It’s often more economical than English: for example, hearing people will sometimes describe who was speaking in a conversation by saying “he said, she said”, but in sign language this can be communicated simply by shifting one’s shoulders to indicate who was talking. “Irish Sign Language, American Sign Language and lots of European ones use only one hand for finger-spelling, while BSL uses two.” It’s strange, I tell Hirshman, for an English speaker to find out that BSL is not closely related to Irish or American sign languages. ISL, intriguingly, is hardly related to English at all, but influenced very heavily by French Sign Language. BSL’s closest relatives are Australian Sign Language (known as Auslan) and New Zealand Sign Language (NZSL). Together, they form a family called BANZSL.

Even more unexpected are the regional variations within BSL. “In most of the country, ‘car’ is signed like this,” says Hirshman. He holds up two fists, at 10 o’clock and 2 o’clock, and wobbles them slightly – the steering wheel of a moving car. “But in Newcastle, it’s signed like this.” Hirshman holds his hands in the same positions, but with the thumbs and forefingers of each hand together and extends the other fingers horizontally. To me, I tell Hirshman, that looks like you’re offering me a fight. “That’s what I think it looks like, too. But in (Newcastle) that’s how it is.” Then Hirshman shows me how they sign “news” in Yorkshire, in the north of England, and how they do it in the rest of the country, and lots of other regional differences in BSL – they include the signs for evening, afternoon, football and rugby. “About 80 per cent of BSL is unified,” he explains, but the rest is regional. “It’s like you [British hearing people] say ‘bath’ differently in different parts of the country.”

Like anyone trying to learn a foreign language, I want to know how to swear in BSL. “I think all our swear words are very similar. We don’t really have any of our own, just signings of English.” He shows me the signs for some swear words. They are quite graphic, though not as rude as I had hoped.

And then Hirshman shows me the sign for a certain swear word, holding two cupped hands in front of him and letting them dangle heavily, accompanying the gesture with a sardonic look of disbelief. I had picked up the meaning without the interpreter translating. Indeed, during the interview a lot of the direct interaction between Hirshman and me involves eye contact and facial expression – which makes the experience strangely, though hardly unpleasantly, intimate.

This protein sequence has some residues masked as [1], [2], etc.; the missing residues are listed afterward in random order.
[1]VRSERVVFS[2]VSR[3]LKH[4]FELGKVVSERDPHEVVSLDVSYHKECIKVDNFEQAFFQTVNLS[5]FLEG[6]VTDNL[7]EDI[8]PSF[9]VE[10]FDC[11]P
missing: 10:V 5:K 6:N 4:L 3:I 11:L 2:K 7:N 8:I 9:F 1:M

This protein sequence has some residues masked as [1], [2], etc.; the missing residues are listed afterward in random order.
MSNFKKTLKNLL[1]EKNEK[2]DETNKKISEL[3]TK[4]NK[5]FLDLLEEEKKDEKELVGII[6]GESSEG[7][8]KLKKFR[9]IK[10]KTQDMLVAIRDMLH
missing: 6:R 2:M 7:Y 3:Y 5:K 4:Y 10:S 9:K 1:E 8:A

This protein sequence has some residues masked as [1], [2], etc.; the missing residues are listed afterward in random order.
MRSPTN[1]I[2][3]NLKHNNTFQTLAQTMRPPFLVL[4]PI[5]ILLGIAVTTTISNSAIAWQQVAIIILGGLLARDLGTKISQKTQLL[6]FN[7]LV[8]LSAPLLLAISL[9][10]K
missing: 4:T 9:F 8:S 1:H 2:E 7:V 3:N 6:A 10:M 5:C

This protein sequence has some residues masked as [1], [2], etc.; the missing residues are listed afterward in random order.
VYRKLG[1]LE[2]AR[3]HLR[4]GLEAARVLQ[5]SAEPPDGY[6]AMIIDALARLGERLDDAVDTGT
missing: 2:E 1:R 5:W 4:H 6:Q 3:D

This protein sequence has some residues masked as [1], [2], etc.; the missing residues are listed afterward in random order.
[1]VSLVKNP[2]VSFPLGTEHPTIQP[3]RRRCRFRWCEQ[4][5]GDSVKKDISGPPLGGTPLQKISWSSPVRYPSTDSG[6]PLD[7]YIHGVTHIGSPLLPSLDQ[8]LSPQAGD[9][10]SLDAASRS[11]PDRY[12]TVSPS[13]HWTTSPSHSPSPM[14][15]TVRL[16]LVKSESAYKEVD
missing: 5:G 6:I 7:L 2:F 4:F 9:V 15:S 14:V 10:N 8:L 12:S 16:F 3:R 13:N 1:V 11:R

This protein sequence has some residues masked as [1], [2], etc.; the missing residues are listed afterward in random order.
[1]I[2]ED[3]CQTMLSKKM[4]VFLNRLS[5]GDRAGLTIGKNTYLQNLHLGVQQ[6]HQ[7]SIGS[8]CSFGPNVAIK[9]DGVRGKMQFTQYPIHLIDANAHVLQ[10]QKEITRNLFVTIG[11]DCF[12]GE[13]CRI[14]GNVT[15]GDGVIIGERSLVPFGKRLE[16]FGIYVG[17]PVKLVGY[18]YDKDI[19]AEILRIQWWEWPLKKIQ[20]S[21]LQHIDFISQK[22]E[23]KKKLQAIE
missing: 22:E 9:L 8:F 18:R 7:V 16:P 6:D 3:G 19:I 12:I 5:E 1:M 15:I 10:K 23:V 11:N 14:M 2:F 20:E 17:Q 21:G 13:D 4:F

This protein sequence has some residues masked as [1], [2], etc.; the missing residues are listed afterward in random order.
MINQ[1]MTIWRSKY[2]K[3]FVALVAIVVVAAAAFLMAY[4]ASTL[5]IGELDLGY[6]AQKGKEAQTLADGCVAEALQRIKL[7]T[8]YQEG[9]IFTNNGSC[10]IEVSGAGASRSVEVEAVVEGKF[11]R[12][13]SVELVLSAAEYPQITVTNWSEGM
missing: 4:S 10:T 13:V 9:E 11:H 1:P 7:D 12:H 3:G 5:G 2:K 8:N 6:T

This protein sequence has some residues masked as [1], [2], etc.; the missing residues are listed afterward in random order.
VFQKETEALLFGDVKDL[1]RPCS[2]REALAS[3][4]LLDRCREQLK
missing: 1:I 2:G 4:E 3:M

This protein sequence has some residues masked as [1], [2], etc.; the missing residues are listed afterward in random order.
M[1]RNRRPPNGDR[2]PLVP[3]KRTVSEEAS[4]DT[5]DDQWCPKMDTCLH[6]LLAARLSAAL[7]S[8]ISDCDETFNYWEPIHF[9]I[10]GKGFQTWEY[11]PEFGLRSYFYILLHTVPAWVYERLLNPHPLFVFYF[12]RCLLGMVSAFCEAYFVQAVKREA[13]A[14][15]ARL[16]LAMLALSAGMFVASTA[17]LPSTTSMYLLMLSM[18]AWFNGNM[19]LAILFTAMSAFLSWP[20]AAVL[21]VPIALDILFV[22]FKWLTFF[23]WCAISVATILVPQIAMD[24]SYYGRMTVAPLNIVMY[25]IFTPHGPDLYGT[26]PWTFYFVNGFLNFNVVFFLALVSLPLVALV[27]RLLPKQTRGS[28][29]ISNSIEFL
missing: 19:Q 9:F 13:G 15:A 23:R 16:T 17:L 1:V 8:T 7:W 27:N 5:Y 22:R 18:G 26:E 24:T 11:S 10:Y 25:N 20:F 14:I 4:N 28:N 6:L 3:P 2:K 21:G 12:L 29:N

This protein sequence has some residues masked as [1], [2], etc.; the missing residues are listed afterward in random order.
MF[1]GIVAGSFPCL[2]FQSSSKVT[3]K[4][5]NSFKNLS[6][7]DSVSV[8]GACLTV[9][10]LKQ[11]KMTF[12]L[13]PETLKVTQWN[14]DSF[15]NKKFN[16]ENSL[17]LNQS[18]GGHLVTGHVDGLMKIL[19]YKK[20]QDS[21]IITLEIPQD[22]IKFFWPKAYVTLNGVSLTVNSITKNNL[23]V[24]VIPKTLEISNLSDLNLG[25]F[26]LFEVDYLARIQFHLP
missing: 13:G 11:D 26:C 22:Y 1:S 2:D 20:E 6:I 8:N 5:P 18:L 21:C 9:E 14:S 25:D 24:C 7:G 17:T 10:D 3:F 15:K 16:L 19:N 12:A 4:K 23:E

Translating English into BSL is a tricky business, as Hirshman has found in his career as a TV signer for hit programmes such as the Catherine Tate Show. How, I ask, Hirshman, do you sign the catchphrase “Am I bovvered?” He shows me: it’s hard to convey in print, but very funny.

Hirshman tells me he is aware that deaf signers on TV are exasperating to some people. “Hearing people think: ‘Who is this person standing in front of the programme I want to watch?’ And deaf people often think: ‘The signer should be in the programme rather than outside it.’” So you’re resented by everyone? Hirshman gives me the impish sidelong glance again – I don’t think he minds too much.

BSL was recognised by the UK government only four years ago, after centuries in which the language was virtually ignored officially. “We were so very grateful,” says Hirshman, dryly. “Actually, it hasn’t made much difference in practice. What has made a difference to us is the Disabilities Discrimination Act. That has resulted in things like this.” Hirshman produces from his bag a DVD of the Highway Code designed for deaf people. What was wrong with the written Highway Code? “Our preferred language is BSL, not English. We were being discriminated against.”

But that makes the deaf community sound less like a disability group and more like beleaguered speakers of a minority language, like Welsh or Gaelic, I suggest. “Exactly. Actually, we’ll use both – our disability status and our minority cultural status – to help ourselves. But you’re right: we are often more like a disadvantaged cultural minority than anything else.”—Dawn/Guardian News Service